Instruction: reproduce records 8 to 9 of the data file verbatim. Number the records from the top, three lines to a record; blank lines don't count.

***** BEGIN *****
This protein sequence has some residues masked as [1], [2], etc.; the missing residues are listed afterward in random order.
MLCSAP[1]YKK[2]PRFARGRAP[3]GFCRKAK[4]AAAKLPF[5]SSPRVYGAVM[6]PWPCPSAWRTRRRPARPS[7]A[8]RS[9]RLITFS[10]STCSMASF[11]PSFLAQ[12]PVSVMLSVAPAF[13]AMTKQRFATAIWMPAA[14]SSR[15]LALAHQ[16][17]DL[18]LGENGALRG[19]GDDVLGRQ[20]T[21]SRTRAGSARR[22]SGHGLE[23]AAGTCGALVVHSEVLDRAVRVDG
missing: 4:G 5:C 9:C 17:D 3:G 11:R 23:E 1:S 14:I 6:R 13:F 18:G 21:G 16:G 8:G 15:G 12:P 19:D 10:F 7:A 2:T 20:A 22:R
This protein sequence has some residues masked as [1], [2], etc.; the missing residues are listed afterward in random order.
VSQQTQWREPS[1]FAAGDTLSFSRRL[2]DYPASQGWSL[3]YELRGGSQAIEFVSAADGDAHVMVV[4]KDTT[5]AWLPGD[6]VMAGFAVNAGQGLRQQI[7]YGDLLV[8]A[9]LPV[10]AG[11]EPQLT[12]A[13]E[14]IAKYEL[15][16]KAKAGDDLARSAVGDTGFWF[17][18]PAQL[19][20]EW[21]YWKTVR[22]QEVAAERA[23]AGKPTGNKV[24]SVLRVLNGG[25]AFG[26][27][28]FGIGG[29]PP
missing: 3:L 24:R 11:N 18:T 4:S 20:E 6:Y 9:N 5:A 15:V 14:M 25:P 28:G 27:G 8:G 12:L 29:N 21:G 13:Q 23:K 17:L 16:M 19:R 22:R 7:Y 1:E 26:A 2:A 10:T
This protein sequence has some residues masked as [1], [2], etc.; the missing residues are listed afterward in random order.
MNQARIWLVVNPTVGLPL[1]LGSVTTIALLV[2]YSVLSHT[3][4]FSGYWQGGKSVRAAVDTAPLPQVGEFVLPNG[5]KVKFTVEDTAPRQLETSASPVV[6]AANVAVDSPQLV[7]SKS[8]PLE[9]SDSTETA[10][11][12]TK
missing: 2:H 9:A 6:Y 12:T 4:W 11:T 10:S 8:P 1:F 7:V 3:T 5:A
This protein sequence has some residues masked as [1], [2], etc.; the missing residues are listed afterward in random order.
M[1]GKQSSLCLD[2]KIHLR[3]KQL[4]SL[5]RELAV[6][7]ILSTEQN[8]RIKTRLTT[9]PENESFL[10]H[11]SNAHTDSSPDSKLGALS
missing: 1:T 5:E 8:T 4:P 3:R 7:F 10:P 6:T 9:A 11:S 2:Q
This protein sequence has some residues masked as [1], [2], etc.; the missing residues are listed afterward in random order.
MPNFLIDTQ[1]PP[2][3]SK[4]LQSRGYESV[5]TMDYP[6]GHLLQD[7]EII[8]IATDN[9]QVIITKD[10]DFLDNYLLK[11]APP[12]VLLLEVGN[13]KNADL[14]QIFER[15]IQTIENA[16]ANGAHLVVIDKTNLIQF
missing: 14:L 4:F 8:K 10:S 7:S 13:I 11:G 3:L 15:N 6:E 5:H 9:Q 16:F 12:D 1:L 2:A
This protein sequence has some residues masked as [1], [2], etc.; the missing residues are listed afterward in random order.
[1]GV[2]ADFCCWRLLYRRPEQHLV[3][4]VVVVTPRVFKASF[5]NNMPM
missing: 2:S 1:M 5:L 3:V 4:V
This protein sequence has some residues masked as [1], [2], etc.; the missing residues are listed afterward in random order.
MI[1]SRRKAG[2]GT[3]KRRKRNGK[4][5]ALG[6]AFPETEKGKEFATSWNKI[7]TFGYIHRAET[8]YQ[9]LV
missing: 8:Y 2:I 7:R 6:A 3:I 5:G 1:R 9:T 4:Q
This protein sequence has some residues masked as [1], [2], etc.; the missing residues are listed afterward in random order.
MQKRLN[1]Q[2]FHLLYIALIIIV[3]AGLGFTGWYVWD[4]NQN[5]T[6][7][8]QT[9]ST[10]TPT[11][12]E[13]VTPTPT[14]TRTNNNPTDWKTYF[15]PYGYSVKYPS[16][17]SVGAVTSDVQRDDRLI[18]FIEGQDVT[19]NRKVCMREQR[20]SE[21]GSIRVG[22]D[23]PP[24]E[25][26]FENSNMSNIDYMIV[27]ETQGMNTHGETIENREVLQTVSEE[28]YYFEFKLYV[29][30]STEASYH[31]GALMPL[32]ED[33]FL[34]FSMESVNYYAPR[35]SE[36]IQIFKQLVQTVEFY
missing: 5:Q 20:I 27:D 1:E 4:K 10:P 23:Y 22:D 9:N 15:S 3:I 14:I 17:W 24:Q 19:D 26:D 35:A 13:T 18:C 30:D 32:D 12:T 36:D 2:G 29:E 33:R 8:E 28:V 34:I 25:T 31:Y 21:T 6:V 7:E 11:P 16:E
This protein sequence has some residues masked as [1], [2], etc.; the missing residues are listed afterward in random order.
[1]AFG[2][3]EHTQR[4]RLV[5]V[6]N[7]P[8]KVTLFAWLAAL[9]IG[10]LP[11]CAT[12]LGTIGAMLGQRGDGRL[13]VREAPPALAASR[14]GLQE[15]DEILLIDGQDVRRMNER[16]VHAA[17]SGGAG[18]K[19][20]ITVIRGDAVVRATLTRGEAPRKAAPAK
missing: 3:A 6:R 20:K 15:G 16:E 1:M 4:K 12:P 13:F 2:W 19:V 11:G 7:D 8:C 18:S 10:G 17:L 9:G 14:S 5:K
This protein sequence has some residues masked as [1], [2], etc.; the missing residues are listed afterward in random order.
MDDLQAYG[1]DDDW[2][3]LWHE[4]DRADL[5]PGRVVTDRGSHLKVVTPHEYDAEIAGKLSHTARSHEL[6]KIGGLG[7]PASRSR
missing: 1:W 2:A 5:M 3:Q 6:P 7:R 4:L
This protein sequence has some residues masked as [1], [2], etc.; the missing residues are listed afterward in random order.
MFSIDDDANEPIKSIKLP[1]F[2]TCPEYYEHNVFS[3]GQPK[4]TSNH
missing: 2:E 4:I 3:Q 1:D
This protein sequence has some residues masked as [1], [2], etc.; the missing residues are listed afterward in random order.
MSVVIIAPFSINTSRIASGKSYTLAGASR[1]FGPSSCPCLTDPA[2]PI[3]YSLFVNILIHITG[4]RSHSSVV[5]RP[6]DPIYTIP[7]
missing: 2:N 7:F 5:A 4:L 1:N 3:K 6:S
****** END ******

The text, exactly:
This protein sequence has some residues masked as [1], [2], etc.; the missing residues are listed afterward in random order.
MQKRLN[1]Q[2]FHLLYIALIIIV[3]AGLGFTGWYVWD[4]NQN[5]T[6][7][8]QT[9]ST[10]TPT[11][12]E[13]VTPTPT[14]TRTNNNPTDWKTYF[15]PYGYSVKYPS[16][17]SVGAVTSDVQRDDRLI[18]FIEGQDVT[19]NRKVCMREQR[20]SE[21]GSIRVG[22]D[23]PP[24]E[25][26]FENSNMSNIDYMIV[27]ETQGMNTHGETIENREVLQTVSEE[28]YYFEFKLYV[29][30]STEASYH[31]GALMPL[32]ED[33]FL[34]FSMESVNYYAPR[35]SE[36]IQIFKQLVQTVEFY
missing: 5:Q 20:I 27:D 1:E 4:K 10:P 23:Y 22:D 9:N 15:S 3:I 14:I 17:W 24:Q 19:D 26:D 35:A 13:T 18:C 30:D 32:D 12:T 36:D 2:G 29:E 33:R 8:E 28:V 34:I 25:T 31:Y 21:T 6:V 7:E 11:P 16:E
This protein sequence has some residues masked as [1], [2], etc.; the missing residues are listed afterward in random order.
[1]AFG[2][3]EHTQR[4]RLV[5]V[6]N[7]P[8]KVTLFAWLAAL[9]IG[10]LP[11]CAT[12]LGTIGAMLGQRGDGRL[13]VREAPPALAASR[14]GLQE[15]DEILLIDGQDVRRMNER[16]VHAA[17]SGGAG[18]K[19][20]ITVIRGDAVVRATLTRGEAPRKAAPAK
missing: 3:A 6:R 20:K 15:G 16:E 1:M 4:K 12:P 13:F 2:W 19:V 11:G 7:D 8:C 18:S 10:G 17:L 9:G 14:S 5:K